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Oxide films and particles are intro- duced and/or generated during the charging and melting practices, as well as during the molten metal treatment and handling operations. Different alloys under similar charging practices can have significantly different oxide skins, and identical alloys from differ- ent “heats” will enter the molten metal with different oxide contents. Even primary ingot can introduce oxides. Entrained oxides particles and other inclusions can be floated out with the assistance of inert and/or chlorine gas purging. Te non- metallic particles attach to the surface of the rising gas bubbles, collect on the surface and therefore can be skimmed off. After a meltdown, any molten aluminum alloy will have a large variety of finely divided small quanti- ties of particles suspended in the body of the melt and a layer of wet dross on the surface of the aluminum alloy. Te initial thin oxide film that develops on the surface of the melt offers protec- tion from further oxidation. However, the constant movement of the surface of the molten bath due to the different melting practices (charging, skimming, cleaning, degassing, transferring, and ladling) causes the thin alumina films to break, to crumble, to thicken and to encapsulate unoxidized molten alumi- num, generating what is known as wet dross. Te presence of alkali and alkali earth elements, even in small amounts, could increase the permeability of the film which in turn increases both melt oxidation and dross formation. Te aluminum content of wet


drosses is typically reported to be in the order of 60-80% while the remain- ing 20-40% is aluminum oxide. Te amount of trapped liquid metal in the dross varies according to the melting practice. Te aluminum oxide is a sta- ble compound that cannot be reduced to aluminum under ordinary melt- ing conditions. However, the amount of suspended liquid metal could be reduced from the 60-80% range to 30% by proper fluxing and drossing techniques. Te dross is considered to be the main contributor in influencing the total metal loss during melting. Depending upon the efficiency of the melting furnace and melting practices, the amount of dross generated may be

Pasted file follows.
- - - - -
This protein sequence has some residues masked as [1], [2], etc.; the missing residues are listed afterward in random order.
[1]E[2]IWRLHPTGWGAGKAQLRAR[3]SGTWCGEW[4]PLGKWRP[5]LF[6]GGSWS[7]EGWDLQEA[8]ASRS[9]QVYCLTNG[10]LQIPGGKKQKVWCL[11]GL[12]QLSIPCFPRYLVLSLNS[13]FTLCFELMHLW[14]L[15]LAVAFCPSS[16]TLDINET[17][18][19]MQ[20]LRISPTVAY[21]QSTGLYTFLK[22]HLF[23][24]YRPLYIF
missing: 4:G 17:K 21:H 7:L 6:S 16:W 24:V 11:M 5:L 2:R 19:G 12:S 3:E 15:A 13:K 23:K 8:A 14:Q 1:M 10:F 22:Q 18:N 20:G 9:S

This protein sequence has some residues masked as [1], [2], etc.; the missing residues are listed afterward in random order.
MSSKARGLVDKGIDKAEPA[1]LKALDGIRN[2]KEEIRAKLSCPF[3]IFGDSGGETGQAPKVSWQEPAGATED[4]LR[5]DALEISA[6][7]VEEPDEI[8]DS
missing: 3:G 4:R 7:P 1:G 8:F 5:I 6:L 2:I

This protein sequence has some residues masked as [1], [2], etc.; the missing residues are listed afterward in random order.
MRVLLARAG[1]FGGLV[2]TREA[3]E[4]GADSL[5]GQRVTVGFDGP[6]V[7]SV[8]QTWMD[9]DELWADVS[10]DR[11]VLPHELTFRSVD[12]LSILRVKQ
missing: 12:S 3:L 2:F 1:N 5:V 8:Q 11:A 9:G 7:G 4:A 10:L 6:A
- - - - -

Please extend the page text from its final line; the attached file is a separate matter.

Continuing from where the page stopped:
August 2017 MODERN CASTING | 35


from 5-10% of the total metal melted. However, the total melt loss through- out the operation can also be influ- enced by other process steps that are insensitive to the charged material. Knowing the level of molten


cleanliness at a metalcasting facility is just part of a complete solution to eliminating inclusion-related scrap in castings. Te other two key factors are


establishing a correlation between the defect in the casting and the inclusions in the molten metal, and implement- ing proper corrective action. Tese two factors will be discussed in the second part of this series in the September issue of Modern Casting.


Tis article is based on a paper (17-106) originally presented at the 2017 Metalcasting Congress.


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